Veteran architect Tay Kheng Soon raises questions on criteria used in constructing and operating migrant workers' dorms

Recent reports of overcrowding, insufficient meals and other major issues surrounding conditions at several migrant workers’ dormitories have surfaced in the past week, prompting veteran architect Tay Kheng Soon to raise multiple questions on the criteria behind the construction and operations of the said dormitories.
In a Facebook post last Sat (11 Apr), Mr Tay raised pertinent issues concerning the layout and construction of the dormitories, such as those related to the qualified persons (QPs) responsible for designing the dorms, the site chosen by developers to construct the dorms on, the selection process for developers, and how the occupancy density of the dorms was determined.
Mr Tay also questioned as to who has been paying the rent, utilities and food for the migrant workers. He also raised the issue of how many migrant workers are actually being housed in one room versus how many are allowed to be housed in one room.
TOC has learnt, based on a previous report about conditions at the S11 Dormitory @ Punggol, that it is unclear as to whether the employer or workers will pay for cleaning fees.

Veteran diplomat Tommy Koh has also previously raised an issue regarding the conditions at the isolation facilities in which migrant workers are being housed.
“The government has allowed their employers to transport them in flatbed trucks with no seats. They stay in overcrowded dormitories and are packed likes sardines with 12 persons to a room.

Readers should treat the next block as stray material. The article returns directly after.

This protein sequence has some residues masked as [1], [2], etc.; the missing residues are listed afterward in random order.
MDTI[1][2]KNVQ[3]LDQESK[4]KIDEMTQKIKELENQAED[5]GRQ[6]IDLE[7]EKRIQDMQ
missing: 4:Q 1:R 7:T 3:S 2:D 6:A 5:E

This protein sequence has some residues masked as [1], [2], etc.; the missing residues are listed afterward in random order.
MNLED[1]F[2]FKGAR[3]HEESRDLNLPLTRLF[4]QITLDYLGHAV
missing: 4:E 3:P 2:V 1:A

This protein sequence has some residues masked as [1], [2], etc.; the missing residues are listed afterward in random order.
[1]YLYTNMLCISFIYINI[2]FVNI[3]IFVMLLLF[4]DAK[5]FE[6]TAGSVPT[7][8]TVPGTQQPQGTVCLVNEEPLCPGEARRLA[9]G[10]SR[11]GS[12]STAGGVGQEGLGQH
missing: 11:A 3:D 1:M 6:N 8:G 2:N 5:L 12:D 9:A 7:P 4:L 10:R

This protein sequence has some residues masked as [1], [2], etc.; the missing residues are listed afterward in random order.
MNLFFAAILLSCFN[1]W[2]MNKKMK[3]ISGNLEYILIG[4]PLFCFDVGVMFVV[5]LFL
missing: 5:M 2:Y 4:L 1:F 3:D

“The dormitories are not clean or sanitary. The dormitories were like a time bomb waiting to explode. They have now exploded with many infected workers,” he said in a Facebook post.
National Development Minister Lawrence Wong told the media earlier this month that the decision to gazette the dormitories was part of two separate strategies for tackling local transmission, each for dormitories and the community at large.
“Once the circuit breaker (measures) kicks in, all foreign workers, on top of (those in) isolation areas, will have to stay in dormitories and will not be able to come out, so there is no infection to the rest of the community,” he said.
The Ministry of Health (MOH) said that quarantining all workers staying in the two dormitories will serve to prevent further transmissions from any potentially infected workers to others in the dormitories as well as into the community. Workers who are symptomatic have already been isolated, the Ministry added.

Migrant labour rights organisations criticise Govt decision to gazette migrant worker dormitories, citing high risk of mass infections and urging increased capacity of mass testing

The Government’s decision to gradually gazette five migrant worker dormitories as isolation areas following the formation of clusters in S11 Dormitory @ Punggol, Westlite Toh Guan and Toh Guan Dormitory, however, has attracted strong criticism from migrant labour rights’ organisations and activists, given the high risk of mass infections among workers living in the said dormitories.
Migrant workers’ rights organisations such as Transient Workers Count Too (TWC2) and Humanitarian Organization for Migration Economics (HOME), among them, have prompted the Government to conduct mass COVID-19 testing of migrant workers residing in such dormitories, especially given that many individuals who are infected may show little to no symptoms of having the virus.
TWC2 called upon the Government to heighten the capacity for COVID-19 testing, and to not only test workers in the gazetted dormitories but those residing in other dorms as well.